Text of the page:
|Eaton Manor was the finest restaurant in Butler County, Ohio. Founded by Walter Paul Eaton circa 1947, it was located in the county seat of Hamilton. Manor, as an English term, refers to a small holding of land -- usually an estate owned by a single individual, who may pass the title on to his heirs. And so Eaton Manor had the connotation of a homeplace.|
Walter Eaton's restaurant, in a historic mansion he bought at 1892 Dixie Highway, featured steak and pork delicacies. That was a given, since Walter was a master butcher. He had engaged in the craft at an early age -- at the Heaton Street meat market of his father, William Brooks Eaton. Walter's first restaurant, Ye Ol' Stone House, was also on Heaton Street.
While he thought of himself as a businessman, Walter was rooted in the soil of his ancestral farm in St. Clair Township. The Four Mile Farm and Timber Company was centered at Walter's circa 1814 home, which still stands at the intersection of Eaton and Warwick roads. The farm was four miles north of the Great Miami River, which courses through Hamilton. In fields along the banks of Four Mile Creek, six generations of our family raised horses, cattle, sheep and other animals. Nurtured by the creek, as well as irrigation ponds dug by our ancestors, the land yielded tobacco, corn, hay and other crops. Also harvested were trees from the nearby woodlands, where flocks of guinea fowl roosted. The family would sometimes hunt and dine on the wild birds in preference to chicken. The farm's ponds furnished fish and frog legs for the dinner table. Aromas of breads, pies, cakes and cookies -- baked by the Eaton women -- also filled the farmhouse.
The first Eaton born in Butler County was Walter's paternal grandfather, James, in 1817. The first to live in Butler County was Ebenezer Eaton -- the father of James and great-grandfather of Walter -- who arrived from North Carolina in 1809.
The mother of Walter Eaton was Clara Slipher. Her great-grandparents, Stephen Slipher and Elizabeth Flenner Slipher, journeyed from Maryland to Cincinnati in 1802, a year before Ohio became a state. The Sliphers -- accompanied by Elizabeth's father and mother, Rudolph Flenner and Magdalena Kershner Baum Flenner -- moved from Hamilton County to adjacent Butler County in 1804, where they worked several thousand acres.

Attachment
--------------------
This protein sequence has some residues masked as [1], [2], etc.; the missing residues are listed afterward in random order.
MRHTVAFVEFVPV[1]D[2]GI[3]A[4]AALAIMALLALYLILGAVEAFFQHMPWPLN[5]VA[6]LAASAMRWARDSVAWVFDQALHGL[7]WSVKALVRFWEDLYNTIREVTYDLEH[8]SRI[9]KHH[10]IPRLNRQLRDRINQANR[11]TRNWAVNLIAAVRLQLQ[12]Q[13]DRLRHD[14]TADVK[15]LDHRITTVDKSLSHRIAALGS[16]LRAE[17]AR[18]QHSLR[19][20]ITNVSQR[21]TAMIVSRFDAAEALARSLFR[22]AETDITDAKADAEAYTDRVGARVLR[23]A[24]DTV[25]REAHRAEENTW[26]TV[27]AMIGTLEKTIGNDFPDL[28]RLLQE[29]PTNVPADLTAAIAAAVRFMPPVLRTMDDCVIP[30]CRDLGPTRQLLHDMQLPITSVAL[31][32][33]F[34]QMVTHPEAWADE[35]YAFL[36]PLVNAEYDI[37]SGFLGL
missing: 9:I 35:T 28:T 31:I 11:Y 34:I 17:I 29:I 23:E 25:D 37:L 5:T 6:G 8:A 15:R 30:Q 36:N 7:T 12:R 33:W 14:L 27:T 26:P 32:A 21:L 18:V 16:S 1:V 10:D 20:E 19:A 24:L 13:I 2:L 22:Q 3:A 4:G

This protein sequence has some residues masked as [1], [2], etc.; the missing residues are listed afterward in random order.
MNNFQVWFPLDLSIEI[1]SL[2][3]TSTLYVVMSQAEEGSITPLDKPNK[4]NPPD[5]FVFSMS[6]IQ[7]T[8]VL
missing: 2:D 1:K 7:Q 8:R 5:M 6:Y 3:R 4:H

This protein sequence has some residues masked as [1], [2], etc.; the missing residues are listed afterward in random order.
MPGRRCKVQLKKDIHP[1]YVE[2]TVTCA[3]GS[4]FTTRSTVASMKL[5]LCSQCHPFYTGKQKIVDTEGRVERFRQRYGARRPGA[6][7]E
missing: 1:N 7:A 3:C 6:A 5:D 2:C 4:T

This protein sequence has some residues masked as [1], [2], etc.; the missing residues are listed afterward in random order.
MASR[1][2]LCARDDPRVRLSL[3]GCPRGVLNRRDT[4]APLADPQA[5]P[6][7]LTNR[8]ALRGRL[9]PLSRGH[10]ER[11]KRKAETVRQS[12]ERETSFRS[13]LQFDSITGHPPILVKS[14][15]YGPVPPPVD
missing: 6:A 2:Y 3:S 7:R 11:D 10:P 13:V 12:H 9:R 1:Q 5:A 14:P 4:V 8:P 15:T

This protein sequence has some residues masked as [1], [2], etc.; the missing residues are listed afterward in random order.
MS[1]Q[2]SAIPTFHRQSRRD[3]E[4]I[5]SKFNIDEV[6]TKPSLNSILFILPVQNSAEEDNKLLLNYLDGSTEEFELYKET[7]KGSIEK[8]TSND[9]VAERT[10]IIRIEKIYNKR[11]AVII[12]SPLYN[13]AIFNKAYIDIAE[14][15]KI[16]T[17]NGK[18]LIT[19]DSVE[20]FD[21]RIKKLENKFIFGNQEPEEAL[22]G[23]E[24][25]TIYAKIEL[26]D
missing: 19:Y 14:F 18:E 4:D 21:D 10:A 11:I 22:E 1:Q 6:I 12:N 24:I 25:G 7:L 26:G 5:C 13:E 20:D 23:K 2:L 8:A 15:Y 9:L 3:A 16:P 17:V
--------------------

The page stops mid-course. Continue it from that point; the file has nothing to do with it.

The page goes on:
The family names of Walter Eaton's other prominent forebears include Wallace and Brooks, whose Butler County farmland stayed in our family's hands for 183 years, until 1987.
Walter Eaton lived in Ohio from his birth in 1886 until his death in 1965. His family's roots in America can be traced to 1683, when Walter's fifth great-grandfather, John Eaton, left his farm in the Welsh parish of Llanddewi in the shire of Radnor. One reason John and his wife, Joan, emigrated from Radnorshire was so they could worship God as they deemed fit. They were among the earliest Baptists, a branch of Christianity that endured persecution because it didn't conform to the state-sanctioned Church of England. By 1685, John Eaton had settled in the tolerant English colony of Pennsylvania -- near Pennypack Creek in Lower Dublin Township (now Philadelphia's Bustleton neighborhood). There, in 1688, he helped found Pennepack Baptist Church, which is one of the oldest houses of worship in the nation.
Our Eaton family line migrated from Philadelphia County, Pennsylvania, to Rowan County, North Carolina, in the late 1700s -- and then, in the early 1800s, to Ohio.
The first Eatons probably hailed from England. As a name, Eaton originally signified someone who lived in a "river town." Eaton derives from the Latin phrase aqua-dunum, which literally means "water fort." This term can be found before A.D. 1060 as Ettuna -- the name of several places in England.
For centuries, regardless of where they lived, most of our ancestors were freehold farmers. That is, they owned the land that they worked. Walter Eaton was versed in every facet of farming, though he was more of a country gentleman. While employing tenant farmers to turn the land of his treasured estate, Walter pursued diverse business interests. He built cottages on his land along Four Mile Creek, which were rented to Hamiltonians seeking to escape the heat of summer in the days before air conditioning. But Walter's primary occupation was restaurateur and caterer in Hamilton and the outlying towns. Walter was aided in these endeavors by his family, particularly his wife, Isabel Boughen Eaton, and his daughters, Mary Clara and Ann -- all of whom helped out at the Eaton Manor, as well as at his adjacent Duck In café. Sold by Walter Eaton in the 1950s, the Eaton Manor remained open under different owners until 1986. It was demolished about a year later.
In addition to his diligence and entrepreneurship, Walter was known for his love of family. Our family tree is on this web site, which we have dubbed Eaton Manor as an indication of our love and respect for Walter, Isabel, Mary Clara and Ann.
Barrett John Brunsman and Jon Lybrook,
great-grandsons of Walter Paul Eaton
November 4, 2005
Special thanks to David and Karen Jane Schuler Lybrook for providing financial support for this website.
If you think you are a direct relation to any branch of our family, please contact us.